My child is 3 years and 6 months and every child he seems to play with seems to pick up on his sensitivity and tease him extra. This could something really minor like touching him on the shoulder - which doesn't hurt him, it just annoys him and makes him cry like a baby. I don't know what the best solution is. I'm afraid that as he gets older it'll happen more and turn into bullying because my son is perceived as weak. I know that the children that tease him shouldn't be doing it, but I just want my son to toughen up and ignore it....It's really getting me down and feel like it's always my child that's crying a lot.
That's pretty common behavior at age three and a half. I would hesitate to call it "overly" sensitive at this point.
At any rate, it's not disliking being touched on the shoulder that's the problem, it's the reaction, so teach the reaction you want him to have and make him repeat it. It also helps to ask if their natural reaction is having the desired effect.
For our kids, we say, "Does screaming make him leave you alone, or does it make him bother you more?" "Okay, then instead say, 'Leave me alone!' and come and get us if he doesn't. Say it."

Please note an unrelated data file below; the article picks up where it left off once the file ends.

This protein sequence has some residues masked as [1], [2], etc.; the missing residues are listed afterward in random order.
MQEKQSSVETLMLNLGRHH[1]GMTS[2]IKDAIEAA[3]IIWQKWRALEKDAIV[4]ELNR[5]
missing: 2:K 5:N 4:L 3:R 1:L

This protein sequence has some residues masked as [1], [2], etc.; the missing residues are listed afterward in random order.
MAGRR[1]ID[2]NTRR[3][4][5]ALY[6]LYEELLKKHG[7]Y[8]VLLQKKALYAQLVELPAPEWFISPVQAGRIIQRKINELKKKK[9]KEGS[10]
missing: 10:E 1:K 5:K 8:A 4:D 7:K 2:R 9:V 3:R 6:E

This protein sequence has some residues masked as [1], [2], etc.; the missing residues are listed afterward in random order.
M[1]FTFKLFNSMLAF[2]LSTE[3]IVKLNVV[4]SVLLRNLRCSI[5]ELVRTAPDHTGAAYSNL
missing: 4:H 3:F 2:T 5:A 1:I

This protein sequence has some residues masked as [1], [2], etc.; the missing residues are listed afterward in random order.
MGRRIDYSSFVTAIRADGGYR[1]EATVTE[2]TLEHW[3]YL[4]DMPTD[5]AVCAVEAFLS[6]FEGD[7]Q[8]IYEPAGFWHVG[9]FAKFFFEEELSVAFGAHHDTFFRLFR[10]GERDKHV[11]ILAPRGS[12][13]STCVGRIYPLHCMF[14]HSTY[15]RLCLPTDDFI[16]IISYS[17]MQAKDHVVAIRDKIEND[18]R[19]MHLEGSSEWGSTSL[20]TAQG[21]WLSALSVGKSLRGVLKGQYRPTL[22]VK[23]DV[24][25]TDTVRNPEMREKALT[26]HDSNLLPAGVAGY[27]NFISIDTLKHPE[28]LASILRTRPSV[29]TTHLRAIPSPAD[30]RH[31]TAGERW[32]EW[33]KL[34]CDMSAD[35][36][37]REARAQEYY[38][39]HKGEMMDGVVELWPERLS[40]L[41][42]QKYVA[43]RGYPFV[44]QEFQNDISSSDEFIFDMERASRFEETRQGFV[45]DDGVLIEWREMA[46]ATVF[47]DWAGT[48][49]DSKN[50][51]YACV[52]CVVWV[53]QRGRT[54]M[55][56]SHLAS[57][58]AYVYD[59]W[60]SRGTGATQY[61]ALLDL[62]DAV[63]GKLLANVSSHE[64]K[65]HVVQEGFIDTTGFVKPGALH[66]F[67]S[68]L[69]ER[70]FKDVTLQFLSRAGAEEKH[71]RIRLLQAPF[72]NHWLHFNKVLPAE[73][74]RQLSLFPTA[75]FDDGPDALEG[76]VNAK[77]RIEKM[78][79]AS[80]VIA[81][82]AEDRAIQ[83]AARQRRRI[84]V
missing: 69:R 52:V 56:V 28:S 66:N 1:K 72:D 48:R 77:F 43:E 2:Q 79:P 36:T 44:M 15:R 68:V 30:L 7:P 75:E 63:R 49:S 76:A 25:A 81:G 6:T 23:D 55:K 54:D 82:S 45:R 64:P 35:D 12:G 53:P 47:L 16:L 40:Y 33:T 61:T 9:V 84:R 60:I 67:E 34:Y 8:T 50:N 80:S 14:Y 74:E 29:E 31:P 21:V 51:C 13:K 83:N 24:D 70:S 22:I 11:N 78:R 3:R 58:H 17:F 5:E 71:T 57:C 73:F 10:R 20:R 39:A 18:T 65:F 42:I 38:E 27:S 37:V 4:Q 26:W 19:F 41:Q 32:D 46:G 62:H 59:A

The important thing is not just to tell him to stop crying. You need to teach him what to do instead.
Our son who does the teasing has a hard time recognizing when the screaming is for fun or not, so we tell him, "Does it sound like your sister is having fun?" Our end goal is for them both to have the tools to prevent and defuse the situation without our intervention.
Without knowing anything else about your son - have a look in to "Sensory Integration". Some kids can be overloaded with sensory input, and have a hard time dealing with it. At the very least it could provide you with some insight in to his world.
If it seems to fit together you might want to get help on it - here in Canada we have the Child Development Assoc. who give free OT etc for preschool children with Sensory Integration Disorder (it's a disorder when it's a problem, and it sounds like it might be for him).
Generally I try with my 4yo to work on the underlying issue rather than prescribing a behaviour that he should follow.